So you think you’ve got it bad?
According to a paper by Stanford economics professor John Pencavel, which the Economic Journal published online, back in World War I, the working week stretched anywhere from 60 to 100 hours, to meet the demand for war-related materials. (Here is a pdf of a longer version of the report published earlier this year, via the Economist)
Even in 1916, the British government found the work hours excessive. According to a report that Pencavel dug up from the British Health of Munition Workers Committee, tasked with figuring out how to increase efficiency in munitions plants, the committee recommended making some changes. It proposed giving a rest day on Sundays, and reducing working hours to 65-67 a week for men and boys, and to 60 hours a week for girls and women (who by the end of the war accounted for 77.6% of ammunition and explosives industry employees).
The committee claimed that total output would be unchanged, even with shortened hours. Pencavel was curious to test that hypothesis, applying statistical analysis techniques to the data the committee had gathered for their report. Here’s what he found:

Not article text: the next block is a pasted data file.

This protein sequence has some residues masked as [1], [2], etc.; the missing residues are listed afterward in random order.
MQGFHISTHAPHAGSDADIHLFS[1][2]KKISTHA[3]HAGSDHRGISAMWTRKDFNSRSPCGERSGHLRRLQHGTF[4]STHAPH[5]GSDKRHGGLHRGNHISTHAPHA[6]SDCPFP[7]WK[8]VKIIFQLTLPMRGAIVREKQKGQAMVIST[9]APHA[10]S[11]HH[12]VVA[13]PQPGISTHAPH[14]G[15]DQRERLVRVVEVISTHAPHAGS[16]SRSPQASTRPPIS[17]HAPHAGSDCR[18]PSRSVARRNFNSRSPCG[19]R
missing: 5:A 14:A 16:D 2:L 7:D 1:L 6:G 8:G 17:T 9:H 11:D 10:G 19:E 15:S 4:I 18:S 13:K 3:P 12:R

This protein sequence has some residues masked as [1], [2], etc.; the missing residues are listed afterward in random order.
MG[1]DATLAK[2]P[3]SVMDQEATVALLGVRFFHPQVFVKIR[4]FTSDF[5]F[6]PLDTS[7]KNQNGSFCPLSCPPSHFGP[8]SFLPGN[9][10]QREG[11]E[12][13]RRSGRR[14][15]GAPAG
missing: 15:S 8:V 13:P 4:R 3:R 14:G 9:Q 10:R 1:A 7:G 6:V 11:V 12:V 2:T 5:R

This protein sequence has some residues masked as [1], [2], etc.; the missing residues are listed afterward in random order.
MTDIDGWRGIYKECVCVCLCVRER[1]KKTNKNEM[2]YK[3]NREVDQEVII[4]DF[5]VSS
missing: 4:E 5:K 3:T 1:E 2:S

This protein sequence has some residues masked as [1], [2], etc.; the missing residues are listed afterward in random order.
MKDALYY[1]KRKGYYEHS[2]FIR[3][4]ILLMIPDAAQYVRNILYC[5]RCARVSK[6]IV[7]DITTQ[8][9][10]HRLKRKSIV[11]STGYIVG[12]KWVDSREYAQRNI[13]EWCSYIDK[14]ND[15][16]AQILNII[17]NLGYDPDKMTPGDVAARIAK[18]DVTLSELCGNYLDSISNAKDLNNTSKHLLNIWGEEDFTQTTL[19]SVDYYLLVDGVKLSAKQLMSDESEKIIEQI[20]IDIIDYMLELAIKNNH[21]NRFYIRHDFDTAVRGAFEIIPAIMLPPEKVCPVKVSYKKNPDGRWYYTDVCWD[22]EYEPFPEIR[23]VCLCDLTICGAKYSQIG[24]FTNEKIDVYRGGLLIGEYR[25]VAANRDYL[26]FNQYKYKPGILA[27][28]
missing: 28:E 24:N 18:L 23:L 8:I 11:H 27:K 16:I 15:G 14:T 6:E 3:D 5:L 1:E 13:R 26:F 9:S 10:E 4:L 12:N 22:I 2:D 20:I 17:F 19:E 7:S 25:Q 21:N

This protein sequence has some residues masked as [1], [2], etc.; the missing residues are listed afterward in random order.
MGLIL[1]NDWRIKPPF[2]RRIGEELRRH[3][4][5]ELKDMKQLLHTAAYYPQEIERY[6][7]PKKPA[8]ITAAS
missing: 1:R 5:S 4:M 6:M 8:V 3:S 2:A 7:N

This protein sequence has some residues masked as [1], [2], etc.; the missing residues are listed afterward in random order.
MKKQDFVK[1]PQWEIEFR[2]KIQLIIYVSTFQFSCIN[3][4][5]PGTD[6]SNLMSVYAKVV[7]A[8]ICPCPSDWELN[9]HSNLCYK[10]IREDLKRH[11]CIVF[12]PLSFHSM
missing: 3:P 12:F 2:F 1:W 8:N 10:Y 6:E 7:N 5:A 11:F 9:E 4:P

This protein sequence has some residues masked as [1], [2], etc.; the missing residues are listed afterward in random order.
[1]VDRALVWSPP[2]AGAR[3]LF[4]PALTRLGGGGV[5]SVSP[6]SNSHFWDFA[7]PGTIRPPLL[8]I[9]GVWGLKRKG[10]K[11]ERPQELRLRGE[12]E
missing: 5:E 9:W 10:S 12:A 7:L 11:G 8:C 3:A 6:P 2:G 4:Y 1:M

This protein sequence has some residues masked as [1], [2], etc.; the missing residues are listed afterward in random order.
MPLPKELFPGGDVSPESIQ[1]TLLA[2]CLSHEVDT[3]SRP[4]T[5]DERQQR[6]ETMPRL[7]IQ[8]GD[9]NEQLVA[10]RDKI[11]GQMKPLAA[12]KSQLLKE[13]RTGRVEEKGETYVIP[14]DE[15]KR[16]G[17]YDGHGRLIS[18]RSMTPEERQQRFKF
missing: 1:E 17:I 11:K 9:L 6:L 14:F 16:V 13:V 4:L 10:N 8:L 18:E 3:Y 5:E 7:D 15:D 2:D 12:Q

[B]elow 49 weekly hours, variations in output are proportional to variations in hours; for those observations corresponding to 49 or more hours, output rises with hours at a decreasing rate and a maximum of output occurs at about 63 hours. Output at 70 hours differs little from output at 56 hours
So employees increased in productivity up to 49 hours. After that, they were productive, but at a slower pace, up to 63 hours. And then productivity dropped off. Pencavel also found that employees who took Sunday off were better off.
“What was particularly damaging was the absence of a day of rest,” Pencavel tells Quartz. “In fact, working six days for eight hours a day would have produced slightly more output than working 70 hours over a seven-day work week.”
Obviously, these data are limited in their scope—they measure how many pieces of shells or other war material a World War I factory employee produced under working conditions very different from today’s workers, and Pencavel says he is working on analyzing more contemporary data. But they do offer a clear correlation between output and working hours.
That working less than the standard 40-hour week does not make you more productive is not a message that fans of a three day week or a six hour work day or just working part time forever are going to be thrilled to hear. But for the modest workaholics among us, go ahead, work 50 hours a week if you must. Just take a break every once in a while.